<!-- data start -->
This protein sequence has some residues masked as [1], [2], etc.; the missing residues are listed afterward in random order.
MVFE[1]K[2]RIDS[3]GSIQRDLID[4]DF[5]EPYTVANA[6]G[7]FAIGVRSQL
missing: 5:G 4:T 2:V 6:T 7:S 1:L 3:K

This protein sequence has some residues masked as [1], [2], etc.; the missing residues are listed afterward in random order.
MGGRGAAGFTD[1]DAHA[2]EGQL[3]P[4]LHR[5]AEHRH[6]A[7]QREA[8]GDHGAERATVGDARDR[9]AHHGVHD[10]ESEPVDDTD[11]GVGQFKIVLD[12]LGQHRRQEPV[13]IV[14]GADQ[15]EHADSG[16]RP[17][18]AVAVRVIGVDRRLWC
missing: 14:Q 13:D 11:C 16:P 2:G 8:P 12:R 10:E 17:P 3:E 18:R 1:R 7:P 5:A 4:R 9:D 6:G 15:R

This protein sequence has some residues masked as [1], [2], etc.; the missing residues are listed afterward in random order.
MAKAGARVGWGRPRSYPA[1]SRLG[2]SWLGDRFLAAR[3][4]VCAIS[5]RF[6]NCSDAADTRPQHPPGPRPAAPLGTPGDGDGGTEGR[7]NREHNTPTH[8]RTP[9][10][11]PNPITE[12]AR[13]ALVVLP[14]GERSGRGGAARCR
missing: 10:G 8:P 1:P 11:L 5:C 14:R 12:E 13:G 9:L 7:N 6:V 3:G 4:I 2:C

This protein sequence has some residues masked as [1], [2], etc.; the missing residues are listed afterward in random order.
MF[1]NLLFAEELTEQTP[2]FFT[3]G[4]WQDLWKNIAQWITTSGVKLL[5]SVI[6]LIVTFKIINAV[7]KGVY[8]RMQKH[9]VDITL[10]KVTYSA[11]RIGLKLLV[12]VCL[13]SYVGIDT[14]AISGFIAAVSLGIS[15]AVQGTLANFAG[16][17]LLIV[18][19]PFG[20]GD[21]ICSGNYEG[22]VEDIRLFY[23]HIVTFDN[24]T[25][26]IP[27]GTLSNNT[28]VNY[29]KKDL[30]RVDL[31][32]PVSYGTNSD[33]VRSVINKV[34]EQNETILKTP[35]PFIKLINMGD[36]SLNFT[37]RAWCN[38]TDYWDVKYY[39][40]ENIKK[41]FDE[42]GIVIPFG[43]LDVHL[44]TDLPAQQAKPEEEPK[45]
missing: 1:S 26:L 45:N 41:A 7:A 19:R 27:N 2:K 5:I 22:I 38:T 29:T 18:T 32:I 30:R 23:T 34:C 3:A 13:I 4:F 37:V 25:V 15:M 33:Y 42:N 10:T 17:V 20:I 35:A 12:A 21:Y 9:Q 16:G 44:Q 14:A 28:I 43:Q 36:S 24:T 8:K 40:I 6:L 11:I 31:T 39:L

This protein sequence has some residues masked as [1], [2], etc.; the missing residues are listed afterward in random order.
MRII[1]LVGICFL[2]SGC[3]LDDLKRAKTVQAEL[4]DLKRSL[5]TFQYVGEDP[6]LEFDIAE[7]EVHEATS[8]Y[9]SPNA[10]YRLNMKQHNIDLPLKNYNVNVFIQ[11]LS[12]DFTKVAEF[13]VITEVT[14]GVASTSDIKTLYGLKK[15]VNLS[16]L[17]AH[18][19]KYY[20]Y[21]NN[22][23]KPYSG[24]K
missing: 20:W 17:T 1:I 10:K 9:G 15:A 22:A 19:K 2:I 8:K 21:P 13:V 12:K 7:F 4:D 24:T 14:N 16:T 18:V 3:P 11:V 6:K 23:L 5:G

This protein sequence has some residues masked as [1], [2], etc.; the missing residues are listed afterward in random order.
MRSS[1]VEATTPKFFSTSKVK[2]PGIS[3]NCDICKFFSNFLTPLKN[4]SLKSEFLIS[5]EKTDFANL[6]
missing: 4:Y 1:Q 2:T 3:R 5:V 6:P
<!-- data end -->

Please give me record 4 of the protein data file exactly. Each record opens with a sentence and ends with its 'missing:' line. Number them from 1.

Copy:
This protein sequence has some residues masked as [1], [2], etc.; the missing residues are listed afterward in random order.
MF[1]NLLFAEELTEQTP[2]FFT[3]G[4]WQDLWKNIAQWITTSGVKLL[5]SVI[6]LIVTFKIINAV[7]KGVY[8]RMQKH[9]VDITL[10]KVTYSA[11]RIGLKLLV[12]VCL[13]SYVGIDT[14]AISGFIAAVSLGIS[15]AVQGTLANFAG[16][17]LLIV[18][19]PFG[20]GD[21]ICSGNYEG[22]VEDIRLFY[23]HIVTFDN[24]T[25][26]IP[27]GTLSNNT[28]VNY[29]KKDL[30]RVDL[31][32]PVSYGTNSD[33]VRSVINKV[34]EQNETILKTP[35]PFIKLINMGD[36]SLNFT[37]RAWCN[38]TDYWDVKYY[39][40]ENIKK[41]FDE[42]GIVIPFG[43]LDVHL[44]TDLPAQQAKPEEEPK[45]
missing: 1:S 26:L 45:N 41:A 7:A 19:R 27:N 2:K 5:I 22:I 38:T 29:T 18:T 32:I 30:R 23:T 34:C 3:A 13:I 4:F 37:V 25:V 15:M 33:Y 42:N 10:T 17:V 20:I 35:A 12:A 21:Y 9:Q 16:G 44:Q 14:A 28:I 43:Q 36:S 24:T 8:K 40:I 6:L 11:I 31:T 39:L